Leadership_Skills__Managing_Meetings

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					Leadership Skills: Managing Meetings

Word Count:
1008

Summary:
In this article we look at how leaders should prepare for and manage
meetings with the senior management team, in order to ensure that the
meetings contribute positively to the organisation’s strategies.


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Article Body:
Analyse Strategic Level Meetings Needs, by: considering the strategic
direction and objectives, and senior level operational objectives;
identifying an appropriate structure of meetings to satisfy the
communication and decision making needs in these areas. Evaluate The
Current Meetings Structure, by: analysing the current structure and
format of senior level meetings: identifying and evaluating the
frequency, format, attendance, and outcomes of current meetings;
comparing these findings with the needs identified in the previous stage.
These two stages are critical. In all areas, and at all levels, leaders
of organisations must not allow the status quo to remain in place without
regular and rigorous evaluation against current and forecast objectives.
The same is true of senior level meetings. The attendance, format,
frequency, and outcomes must be regularly evaluated to ensure that they
meet the needs of the current strategic direction and objectives.

Establish Agreed Meetings Structure, by: informing and discussing
proposed changes with all senior level stakeholders; agreeing and
implementing the revised or new structure; providing training for new
roles and approaches, where necessary. Changing the existing framework
and format of senior level meetings will inevitably cause some disruption
and possibly some conflict. However, it is essential that the
organisation has structures and processes in place, at all levels, and in
all areas of activity, that support and contribute to the strategic
direction taken by the organisation. Meetings are a key part of the
communication, information management, and decision making processes, and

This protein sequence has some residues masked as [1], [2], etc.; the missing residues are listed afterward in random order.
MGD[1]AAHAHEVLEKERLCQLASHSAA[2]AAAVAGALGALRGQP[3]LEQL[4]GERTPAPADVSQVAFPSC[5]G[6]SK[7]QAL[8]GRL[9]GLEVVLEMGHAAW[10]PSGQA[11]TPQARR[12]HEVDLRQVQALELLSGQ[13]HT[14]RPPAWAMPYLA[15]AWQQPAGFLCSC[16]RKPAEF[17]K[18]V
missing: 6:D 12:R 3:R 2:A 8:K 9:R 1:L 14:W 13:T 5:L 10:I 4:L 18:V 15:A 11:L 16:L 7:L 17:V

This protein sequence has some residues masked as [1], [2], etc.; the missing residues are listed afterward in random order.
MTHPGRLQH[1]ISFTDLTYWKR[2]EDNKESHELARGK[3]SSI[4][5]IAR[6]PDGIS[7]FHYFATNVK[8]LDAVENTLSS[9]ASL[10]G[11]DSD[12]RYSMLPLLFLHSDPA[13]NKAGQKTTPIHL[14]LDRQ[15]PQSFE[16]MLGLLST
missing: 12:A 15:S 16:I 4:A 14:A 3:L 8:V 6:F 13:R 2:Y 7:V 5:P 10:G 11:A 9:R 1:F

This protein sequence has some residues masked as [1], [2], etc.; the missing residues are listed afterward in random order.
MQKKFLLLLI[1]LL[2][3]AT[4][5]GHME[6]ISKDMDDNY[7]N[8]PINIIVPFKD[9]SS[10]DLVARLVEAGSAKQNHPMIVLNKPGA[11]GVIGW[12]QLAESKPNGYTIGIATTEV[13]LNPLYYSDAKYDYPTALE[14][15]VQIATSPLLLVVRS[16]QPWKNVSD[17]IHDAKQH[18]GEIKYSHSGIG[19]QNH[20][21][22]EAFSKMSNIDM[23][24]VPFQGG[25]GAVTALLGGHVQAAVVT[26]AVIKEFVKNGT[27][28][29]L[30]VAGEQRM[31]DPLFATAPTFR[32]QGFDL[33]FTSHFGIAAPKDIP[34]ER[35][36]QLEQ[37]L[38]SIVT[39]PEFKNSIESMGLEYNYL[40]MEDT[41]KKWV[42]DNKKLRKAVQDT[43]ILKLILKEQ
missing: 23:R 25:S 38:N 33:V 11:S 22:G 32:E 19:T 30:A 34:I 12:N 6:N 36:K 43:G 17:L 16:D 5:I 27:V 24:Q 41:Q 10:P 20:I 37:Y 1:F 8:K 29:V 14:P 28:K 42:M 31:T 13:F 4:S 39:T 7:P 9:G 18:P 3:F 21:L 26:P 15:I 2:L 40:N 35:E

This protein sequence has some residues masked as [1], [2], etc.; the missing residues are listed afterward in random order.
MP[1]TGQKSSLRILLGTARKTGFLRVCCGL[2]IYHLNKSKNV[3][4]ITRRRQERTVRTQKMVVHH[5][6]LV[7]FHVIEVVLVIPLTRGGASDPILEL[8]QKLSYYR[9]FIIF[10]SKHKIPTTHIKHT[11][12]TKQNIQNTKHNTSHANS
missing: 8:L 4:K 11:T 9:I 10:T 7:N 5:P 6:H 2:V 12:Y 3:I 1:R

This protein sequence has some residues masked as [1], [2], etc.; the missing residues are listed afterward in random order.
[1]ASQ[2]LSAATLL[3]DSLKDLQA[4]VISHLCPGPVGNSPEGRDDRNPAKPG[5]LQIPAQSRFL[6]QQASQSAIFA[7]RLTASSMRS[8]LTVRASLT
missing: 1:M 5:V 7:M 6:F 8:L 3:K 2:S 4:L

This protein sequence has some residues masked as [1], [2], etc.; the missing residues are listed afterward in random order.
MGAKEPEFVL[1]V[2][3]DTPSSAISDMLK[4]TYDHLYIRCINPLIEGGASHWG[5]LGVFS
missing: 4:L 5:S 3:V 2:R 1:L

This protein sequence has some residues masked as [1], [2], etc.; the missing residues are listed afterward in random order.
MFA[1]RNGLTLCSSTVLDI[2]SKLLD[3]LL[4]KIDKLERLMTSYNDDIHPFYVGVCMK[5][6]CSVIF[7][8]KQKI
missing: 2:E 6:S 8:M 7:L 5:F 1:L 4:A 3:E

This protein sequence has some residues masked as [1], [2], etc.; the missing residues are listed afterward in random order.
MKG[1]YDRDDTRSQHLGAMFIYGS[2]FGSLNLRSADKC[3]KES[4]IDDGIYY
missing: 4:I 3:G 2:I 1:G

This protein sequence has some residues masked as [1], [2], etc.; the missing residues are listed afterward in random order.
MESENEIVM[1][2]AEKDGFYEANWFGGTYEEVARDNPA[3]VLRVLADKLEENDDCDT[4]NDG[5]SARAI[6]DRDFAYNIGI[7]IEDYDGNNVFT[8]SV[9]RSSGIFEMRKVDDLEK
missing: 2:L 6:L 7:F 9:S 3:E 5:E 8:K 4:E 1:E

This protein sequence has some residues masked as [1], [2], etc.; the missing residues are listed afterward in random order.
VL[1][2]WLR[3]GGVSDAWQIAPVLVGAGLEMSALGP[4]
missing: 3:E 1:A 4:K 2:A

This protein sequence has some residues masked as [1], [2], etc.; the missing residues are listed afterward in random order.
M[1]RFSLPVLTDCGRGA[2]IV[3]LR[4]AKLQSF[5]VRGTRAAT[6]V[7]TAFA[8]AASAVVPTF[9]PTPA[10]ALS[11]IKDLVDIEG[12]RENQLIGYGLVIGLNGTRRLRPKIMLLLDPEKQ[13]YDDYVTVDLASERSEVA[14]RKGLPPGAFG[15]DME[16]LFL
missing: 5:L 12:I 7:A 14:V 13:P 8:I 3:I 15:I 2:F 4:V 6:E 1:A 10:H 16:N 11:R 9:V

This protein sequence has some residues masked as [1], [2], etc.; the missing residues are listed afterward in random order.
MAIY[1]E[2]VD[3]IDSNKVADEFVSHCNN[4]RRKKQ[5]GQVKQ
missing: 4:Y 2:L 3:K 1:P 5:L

must therefore be shaped and managed to meet the needs of these
functions. Any difficulties that change in this area brings, must be
dealt with and overcome.

Planning for meetings for the leader, by: discussing and agreeing with
colleagues, when appropriate, the purpose of the meeting; deciding on the
purpose of the meeting; setting clear and precise objectives, as outcomes
of the meeting; deciding on who should attend, though this might be a by-
default list it is still necessary to review this regularly; set an
appropriate date, time, and place for the meeting,again a default may
apply, but should be reviewed regularly; issue an agenda to all
participants and to all other stakeholders; issue supporting information
in time for participants to become familiar with it; arrange pre-meeting
discussions where necessary; ensure that necessary administrative
arrangements will be made; complete personal participation preparation.
Planning for meetings for the participants, by: ensuring that all
participants are made aware of their obligations to prepare
professionally for the meeting; ensuring that participants are provided
with all necessary information to enable them to contribute to the
meeting effectively; arranging for pre-meeting discussions with
participants with particular concerns or needs regarding the meeting;
adjusting the agenda to take into account legitimate specific needs of
individual participants. In ensuring that each individual meeting is
effective, planning is the most important stage. As with all key